A thick, voluminous haze emitting lush aromas of citrus and tropical fruit has formed above the West Village in Manhattan, and its manifestation can only mean one thing: Juicy Brews NYC is almost here.
That’s right, lupulin lovers: We’re less than a week — or by our calendar, under seven D.B.H., or Dayz Before Haze — away from our second celebration of hazy, juicy IPAs on December 3 at Industria NYC. After the success of the first Juicy Brews in Pittsburgh, in October, we wanted to expand our reach for this next Freshie Fest. And what better place to do that than in New York City, with its thriving beer scene. We’ve assembled a top-notch list of more than 20 brewers to serve unlimited pours of their finest hazy and juicy IPAs — all of which are produced in limited quantities, and most are unobtainable without waiting on a line akin to a new Supreme release.
A week suddenly feels far away, huh? To get your, uh, juices flowing in anticipation of the festival, we asked 10 of the participating breweries to tell us about one of the beers they will be serving, as well as which IPA has been most influential in the development of their own expression of the style. Read the entries below and grab your tickets here.
TRIPLE CROSSING BREWING CO.
as told by Jeremy Wirtes, co-owner and head brewer
Juicy Brew: Battle Creek
This is a 100 percent Mosaic DIPA at 8 percent ABV that expresses itself as pungently dank with bright, tropical, sticky grapefruit. After waiting for what felt like forever for our hop contracts to come through, we finally got our hands on Mosaic and couldn’t believe both the complexity and intensity of the hop. We aren’t often too excited about any one variety but Simcoe’s daughter has proven to be our favorite hop since that first batch.
Most Influential IPA: West Coast IPA, Green Flash Brewing Co.
This might date us a little, but we were most influenced by Green Flash’s West Coast IPA when it used to come in the stubby SN bottles and six-packs. That beer was hazy, totally unfiltered, and had hop character for days. The hop character also came with immense bitterness and a fairly clean yeast flavor, but back then it was so wildly different and more expressive than anything else I could regularly get in the Richmond market. Our focus on IPAs shifted from that type of beer towards a significant decrease in bitterness, an expressive house ale yeast that blends hop and yeast together, and dry-hop rates that are moderately excessive. Newer varieties like Mosaic began hitting the scene on a larger scale, which allowed brewers to explore flavor and aroma way past the original “C” hops, which we also love. We’re after the full gamut of hop character depending on the varieties used, from fruit to dank, but always with a full, soft and plush drinkability.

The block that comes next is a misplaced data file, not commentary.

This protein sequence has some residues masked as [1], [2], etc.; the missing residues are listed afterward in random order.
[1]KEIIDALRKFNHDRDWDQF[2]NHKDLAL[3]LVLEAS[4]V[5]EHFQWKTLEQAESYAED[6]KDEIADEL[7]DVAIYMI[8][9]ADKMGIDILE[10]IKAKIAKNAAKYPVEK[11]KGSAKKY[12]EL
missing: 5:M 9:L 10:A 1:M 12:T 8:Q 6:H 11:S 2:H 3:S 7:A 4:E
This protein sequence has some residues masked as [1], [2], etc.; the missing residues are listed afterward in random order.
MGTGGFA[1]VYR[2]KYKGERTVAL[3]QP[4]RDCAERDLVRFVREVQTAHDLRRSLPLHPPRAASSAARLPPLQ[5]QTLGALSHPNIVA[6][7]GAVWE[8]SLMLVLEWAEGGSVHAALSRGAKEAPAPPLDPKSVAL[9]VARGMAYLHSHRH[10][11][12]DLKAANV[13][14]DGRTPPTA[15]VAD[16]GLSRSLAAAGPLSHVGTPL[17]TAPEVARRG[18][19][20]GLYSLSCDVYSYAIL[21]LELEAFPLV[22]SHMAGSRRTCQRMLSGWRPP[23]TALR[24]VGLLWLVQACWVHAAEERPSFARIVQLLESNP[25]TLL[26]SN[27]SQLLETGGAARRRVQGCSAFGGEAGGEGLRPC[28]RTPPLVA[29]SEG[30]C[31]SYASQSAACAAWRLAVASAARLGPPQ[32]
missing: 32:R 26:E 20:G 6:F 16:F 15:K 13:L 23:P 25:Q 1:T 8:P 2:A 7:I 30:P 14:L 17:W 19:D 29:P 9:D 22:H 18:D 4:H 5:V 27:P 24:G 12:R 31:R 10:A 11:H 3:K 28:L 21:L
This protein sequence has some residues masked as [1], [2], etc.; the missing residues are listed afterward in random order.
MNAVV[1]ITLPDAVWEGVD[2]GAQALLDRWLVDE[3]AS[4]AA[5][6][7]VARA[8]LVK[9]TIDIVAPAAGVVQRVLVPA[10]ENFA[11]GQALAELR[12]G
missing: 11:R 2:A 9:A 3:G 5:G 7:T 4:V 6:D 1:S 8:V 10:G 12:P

IPA, despite how popular it gets, and how much of it we drink, has never let go of its hold on us. We’ve focused on it for so long and learned just enough to know that we still have a lot left to learn. And if that’s wrong, we don’t want to be right.
ASLIN BEER CO.
as told by Andrew Kelley, co-founder
Juicy Brew: Grove Stand
Grove Stand is an IPA brewed with lactose, dry hopped with Citra and Mosaic, and conditioned on hundreds of pounds of tangerines and Madagascar vanilla beans. The result is a beer that reminds us of a creamsicle made with fresh Florida oranges.
Most Influential IPA: Various
It’s hard to say that any one IPA has been the most influential to us, partly because we’ve tried to take aspects from many IPA brewers. We make beers that we like to drink, and this all started when we were homebrewers. Then we enjoyed drinking IPAs from The Alchemist, Hill Farmstead, Tree House, and Trillium.
MAGNIFY BREWING CO.
Fairfield, New Jersey
as told by Eric Ruta, owner
Juicy Brew: DDH It’s All Relative
This is a double dry hopped DIPA with Waimea and Citra in the whirlpool, and Rakau, Mosaic, and Simcoe lupulin powder in both dry hops. The story behind the name is that all breweries employ hops at a different rate. Even our regular hop rate is very intense, and our double dry hop rate is even more so. Today with so many breweries making IPAs and the category being so wide and vast, lumping all IPAs into a category can get dangerous. People ask a lot about hop rates and what exactly it means to double dry hop, and truly the best answer is, It’s All Relative.